MINNEAPOLIS - E-discovery has become more the rule than the exception in civil cases throughout Minnesota and the rest of the country. In fact, it's gotten to the point where it's so common, e- discovery may even be in danger of losing its name.
"We have got to stop calling it 'e-discovery,' and start calling it discovery," said U.S. Magistrate Judge Franklin L. Noel at a recent panel discussion on the subject. "When, every once in a while, there is a dispute only involving paper, we can call that 'paper discovery.'"
Noel made his comments at "E-Discovery: Beyond the Basics to Today's Most Important 'Make or Break' Practice Issues," an all-day CLE program sponsored by Minnesota CLE on Aug. 13.
Minneapolis attorney Peter C. Hennigan told attendees that the e- discovery age has created a rise in spoliation motions, with parties who can't get the electronic evidence they want arguing that the other side should be held accountable.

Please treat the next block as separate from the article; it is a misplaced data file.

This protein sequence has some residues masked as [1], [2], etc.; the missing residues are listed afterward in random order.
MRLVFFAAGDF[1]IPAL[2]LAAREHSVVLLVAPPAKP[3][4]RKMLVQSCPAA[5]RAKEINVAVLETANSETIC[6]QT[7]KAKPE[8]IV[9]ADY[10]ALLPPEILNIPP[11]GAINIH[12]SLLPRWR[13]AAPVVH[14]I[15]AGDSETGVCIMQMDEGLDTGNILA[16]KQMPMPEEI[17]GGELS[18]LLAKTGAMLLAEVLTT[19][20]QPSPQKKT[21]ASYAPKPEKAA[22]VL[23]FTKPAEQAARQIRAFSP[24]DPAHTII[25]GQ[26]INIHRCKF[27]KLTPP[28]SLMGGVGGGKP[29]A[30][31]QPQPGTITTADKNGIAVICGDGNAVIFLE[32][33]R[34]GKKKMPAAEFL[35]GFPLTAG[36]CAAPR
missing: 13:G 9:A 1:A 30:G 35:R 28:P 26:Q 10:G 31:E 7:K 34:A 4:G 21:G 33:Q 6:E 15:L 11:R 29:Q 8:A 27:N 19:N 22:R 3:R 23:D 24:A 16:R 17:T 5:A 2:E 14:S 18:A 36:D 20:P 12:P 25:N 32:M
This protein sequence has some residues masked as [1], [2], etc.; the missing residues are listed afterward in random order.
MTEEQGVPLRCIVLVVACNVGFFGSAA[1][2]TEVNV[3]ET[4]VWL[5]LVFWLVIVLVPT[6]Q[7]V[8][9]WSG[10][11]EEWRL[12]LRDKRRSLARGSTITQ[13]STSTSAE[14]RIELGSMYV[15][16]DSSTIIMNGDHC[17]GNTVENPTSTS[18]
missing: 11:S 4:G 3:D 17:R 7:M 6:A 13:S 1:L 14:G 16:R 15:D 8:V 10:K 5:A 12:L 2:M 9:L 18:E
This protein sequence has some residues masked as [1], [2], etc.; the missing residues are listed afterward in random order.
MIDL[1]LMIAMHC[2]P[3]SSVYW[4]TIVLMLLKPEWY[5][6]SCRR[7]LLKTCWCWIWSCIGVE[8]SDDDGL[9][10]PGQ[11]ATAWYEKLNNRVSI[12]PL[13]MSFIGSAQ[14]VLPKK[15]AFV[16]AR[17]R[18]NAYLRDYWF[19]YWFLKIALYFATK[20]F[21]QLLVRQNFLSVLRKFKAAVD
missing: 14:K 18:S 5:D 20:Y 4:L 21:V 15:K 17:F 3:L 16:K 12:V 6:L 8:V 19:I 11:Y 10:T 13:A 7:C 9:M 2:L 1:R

"It's a whole new arena," he said.
Minneapolis attorney Jake M. Holdreith agreed. In-house lawyers live in fear of spoliation motions, he said, adding that opposing parties sometimes proceed under the philosophy "if you can't find it, it must have been destroyed."
Carol A. Peterson, an in-house lawyer for 3M, said that, like other corporate data, electronic data has to be managed appropriately. In the case of electronic data, that means developing appropriate retention policies and following them.
Several of the panelists at the CLE pointed out that corporate litigants are unlikely to get into trouble if they only destroy data as part of their regular business practices and take care not to destroy information subject to a litigation hold. This not only includes data that pertains to active litigation, but also data that could be reasonably anticipated to be material to future litigation.
Joan D. Humes, in-house counsel for Ovations/United Health Group, pointed out that when companies operate multi-jurisdictionally, it can be difficult to anticipate court rulings on e-discovery. …